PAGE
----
Amid dangers, Mogadishu residents relish ordinary pleasures
By Abdi Sheikh
MOGADISHU (Reuters) - Street lamps now light up some of Mogadishu's battle-scarred roads and couples hold hands at the seaside, scenes unthinkable when the Islamist al Shabaab group was in charge of Somalia.
"We feel free," said 18-year-old Samira Aden, emerging from the Indian Ocean with her boyfriend at Lido beach, where women were banned from swimming until just two years ago when African troops drove the militants out of the capital.
Rebuilding a life that many in the world take for granted is a slow and often imperfect process. Islamists still control swathes of countryside and some towns, and have launched several attacks on the city since 2011. Last month they showed their reach by striking a Kenyan shopping mall.
But residents of Mogadishu appear determined to enjoy their new freedoms and not be deterred by the threats.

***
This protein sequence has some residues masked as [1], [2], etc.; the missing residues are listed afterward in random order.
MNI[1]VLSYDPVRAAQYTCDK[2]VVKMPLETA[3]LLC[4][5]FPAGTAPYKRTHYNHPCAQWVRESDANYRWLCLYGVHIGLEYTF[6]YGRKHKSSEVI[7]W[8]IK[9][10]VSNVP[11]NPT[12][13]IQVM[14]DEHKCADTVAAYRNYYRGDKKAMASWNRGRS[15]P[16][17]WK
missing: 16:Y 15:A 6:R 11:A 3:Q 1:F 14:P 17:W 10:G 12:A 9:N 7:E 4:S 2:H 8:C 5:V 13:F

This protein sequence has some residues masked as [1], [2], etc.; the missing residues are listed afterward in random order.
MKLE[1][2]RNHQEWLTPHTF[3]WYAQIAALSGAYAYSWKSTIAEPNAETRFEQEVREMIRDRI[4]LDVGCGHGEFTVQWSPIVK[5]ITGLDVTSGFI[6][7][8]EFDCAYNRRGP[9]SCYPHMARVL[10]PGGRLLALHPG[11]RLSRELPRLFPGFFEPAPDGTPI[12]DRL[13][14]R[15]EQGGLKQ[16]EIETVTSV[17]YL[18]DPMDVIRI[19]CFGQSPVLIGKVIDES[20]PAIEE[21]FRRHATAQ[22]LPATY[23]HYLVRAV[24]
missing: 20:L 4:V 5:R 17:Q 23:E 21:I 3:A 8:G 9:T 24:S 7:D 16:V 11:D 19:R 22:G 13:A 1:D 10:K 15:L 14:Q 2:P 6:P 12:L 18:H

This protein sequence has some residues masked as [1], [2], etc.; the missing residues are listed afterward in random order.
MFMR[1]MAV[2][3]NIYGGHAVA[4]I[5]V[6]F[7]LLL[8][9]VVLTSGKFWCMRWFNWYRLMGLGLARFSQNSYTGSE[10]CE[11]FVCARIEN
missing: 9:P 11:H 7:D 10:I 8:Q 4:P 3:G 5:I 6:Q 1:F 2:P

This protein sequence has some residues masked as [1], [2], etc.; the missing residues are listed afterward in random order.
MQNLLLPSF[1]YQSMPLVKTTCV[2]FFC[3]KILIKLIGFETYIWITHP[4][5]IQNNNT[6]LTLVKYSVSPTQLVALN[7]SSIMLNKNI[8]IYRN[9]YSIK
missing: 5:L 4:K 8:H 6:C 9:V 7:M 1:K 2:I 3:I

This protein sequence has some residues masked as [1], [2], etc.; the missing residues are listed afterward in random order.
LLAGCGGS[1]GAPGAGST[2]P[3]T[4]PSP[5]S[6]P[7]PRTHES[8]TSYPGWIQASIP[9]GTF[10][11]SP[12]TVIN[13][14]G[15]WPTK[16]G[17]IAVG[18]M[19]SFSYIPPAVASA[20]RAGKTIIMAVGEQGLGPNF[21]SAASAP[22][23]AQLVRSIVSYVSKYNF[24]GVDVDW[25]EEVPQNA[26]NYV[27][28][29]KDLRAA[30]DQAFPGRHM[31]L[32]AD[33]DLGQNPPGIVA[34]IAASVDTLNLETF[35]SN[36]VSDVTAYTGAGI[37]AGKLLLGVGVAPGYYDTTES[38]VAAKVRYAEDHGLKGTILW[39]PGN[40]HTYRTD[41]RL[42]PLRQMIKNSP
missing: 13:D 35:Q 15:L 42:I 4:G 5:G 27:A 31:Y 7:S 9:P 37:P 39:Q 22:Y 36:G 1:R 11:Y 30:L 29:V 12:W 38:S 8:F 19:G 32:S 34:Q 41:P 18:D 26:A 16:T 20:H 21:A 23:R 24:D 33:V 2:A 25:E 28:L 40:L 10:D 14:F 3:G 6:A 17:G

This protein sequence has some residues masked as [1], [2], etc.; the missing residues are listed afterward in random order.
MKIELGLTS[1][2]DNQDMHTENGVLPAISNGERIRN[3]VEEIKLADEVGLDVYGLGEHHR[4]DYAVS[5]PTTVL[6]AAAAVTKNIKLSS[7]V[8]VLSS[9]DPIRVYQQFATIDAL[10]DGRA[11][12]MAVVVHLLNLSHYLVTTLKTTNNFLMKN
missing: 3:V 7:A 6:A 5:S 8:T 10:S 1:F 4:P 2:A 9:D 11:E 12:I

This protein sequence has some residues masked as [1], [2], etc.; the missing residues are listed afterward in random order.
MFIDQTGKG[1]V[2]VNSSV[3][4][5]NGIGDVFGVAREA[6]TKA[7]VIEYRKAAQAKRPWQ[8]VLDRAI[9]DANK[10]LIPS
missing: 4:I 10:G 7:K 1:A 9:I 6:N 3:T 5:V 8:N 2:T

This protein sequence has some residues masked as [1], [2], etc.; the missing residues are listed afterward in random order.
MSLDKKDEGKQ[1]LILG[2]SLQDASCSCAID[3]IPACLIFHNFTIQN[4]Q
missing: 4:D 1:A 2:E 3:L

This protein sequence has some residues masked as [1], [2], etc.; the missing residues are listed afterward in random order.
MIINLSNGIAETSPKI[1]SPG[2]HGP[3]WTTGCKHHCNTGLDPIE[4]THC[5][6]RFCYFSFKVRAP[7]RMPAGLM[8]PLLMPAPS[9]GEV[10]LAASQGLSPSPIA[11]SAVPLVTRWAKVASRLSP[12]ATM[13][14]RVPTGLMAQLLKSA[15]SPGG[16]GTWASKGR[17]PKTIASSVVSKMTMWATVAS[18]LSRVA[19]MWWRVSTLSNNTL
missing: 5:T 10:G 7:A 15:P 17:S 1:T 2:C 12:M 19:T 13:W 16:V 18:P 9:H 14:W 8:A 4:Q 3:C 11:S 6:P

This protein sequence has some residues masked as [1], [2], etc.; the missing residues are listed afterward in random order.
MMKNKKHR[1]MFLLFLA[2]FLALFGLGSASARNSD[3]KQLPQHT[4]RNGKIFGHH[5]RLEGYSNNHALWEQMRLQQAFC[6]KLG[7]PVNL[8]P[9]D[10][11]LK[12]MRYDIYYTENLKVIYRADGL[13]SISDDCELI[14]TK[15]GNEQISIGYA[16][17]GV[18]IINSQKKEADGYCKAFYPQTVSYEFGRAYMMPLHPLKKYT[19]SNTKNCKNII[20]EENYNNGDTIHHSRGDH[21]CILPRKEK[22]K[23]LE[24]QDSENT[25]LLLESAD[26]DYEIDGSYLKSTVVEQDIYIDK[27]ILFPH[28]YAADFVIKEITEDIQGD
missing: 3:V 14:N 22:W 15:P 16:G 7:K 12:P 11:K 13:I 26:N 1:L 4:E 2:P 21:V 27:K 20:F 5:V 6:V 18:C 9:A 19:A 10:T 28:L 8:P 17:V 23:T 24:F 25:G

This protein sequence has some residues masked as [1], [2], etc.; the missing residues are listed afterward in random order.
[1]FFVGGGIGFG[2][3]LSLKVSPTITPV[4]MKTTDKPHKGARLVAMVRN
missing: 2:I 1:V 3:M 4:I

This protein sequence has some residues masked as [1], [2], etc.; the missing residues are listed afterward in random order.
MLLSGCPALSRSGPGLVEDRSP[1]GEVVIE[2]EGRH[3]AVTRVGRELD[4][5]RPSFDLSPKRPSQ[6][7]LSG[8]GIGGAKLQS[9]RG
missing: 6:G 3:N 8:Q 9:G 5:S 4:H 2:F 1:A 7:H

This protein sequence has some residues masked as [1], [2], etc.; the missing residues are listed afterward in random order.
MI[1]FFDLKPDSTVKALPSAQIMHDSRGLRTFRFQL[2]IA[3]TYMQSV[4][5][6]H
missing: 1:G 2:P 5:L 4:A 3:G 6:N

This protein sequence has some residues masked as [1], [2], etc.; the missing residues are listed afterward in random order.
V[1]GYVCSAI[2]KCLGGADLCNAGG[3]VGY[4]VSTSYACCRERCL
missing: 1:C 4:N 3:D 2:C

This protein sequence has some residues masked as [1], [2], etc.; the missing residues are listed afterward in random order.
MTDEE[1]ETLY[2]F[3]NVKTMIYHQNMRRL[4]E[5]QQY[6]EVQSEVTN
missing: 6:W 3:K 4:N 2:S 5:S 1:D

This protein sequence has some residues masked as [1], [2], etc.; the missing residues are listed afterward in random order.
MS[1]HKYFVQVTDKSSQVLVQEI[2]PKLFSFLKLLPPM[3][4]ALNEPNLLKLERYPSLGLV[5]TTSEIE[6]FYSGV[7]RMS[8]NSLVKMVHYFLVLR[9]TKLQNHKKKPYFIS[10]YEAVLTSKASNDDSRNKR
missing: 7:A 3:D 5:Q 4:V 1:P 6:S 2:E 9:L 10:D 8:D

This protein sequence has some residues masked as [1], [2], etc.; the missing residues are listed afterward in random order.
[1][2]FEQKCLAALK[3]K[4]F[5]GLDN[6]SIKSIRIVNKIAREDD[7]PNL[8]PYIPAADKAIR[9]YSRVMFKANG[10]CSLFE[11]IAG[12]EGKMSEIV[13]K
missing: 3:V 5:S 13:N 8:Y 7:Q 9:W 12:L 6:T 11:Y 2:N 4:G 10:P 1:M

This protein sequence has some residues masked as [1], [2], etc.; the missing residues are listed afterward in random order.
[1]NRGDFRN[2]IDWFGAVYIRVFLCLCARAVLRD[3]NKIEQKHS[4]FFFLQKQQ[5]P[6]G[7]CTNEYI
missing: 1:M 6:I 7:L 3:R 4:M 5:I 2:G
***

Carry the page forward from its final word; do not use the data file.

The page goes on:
With al Shabaab no longer in charge, the city's youth flock to the beach or gather at coffee shops to chat, testing the boundaries of a still conservative society.
Residents savor the new routine of shopping at well-stocked stores, filling up cars at gas stations rather than buying jerry cans from roadside vendors, and even enjoying a night out at the clutch of restaurants and hotels rising from the rubble.
"We had none of this freedom during the years of Islamist rule," said Aden, her hair - which would have been covered under al Shabaab's strict version of Islamic sharia law - dripping with salty seawater.
A few main streets are lit by solar-powered lamps. Police are testing traffic lights, but only in their compound for now. Continued...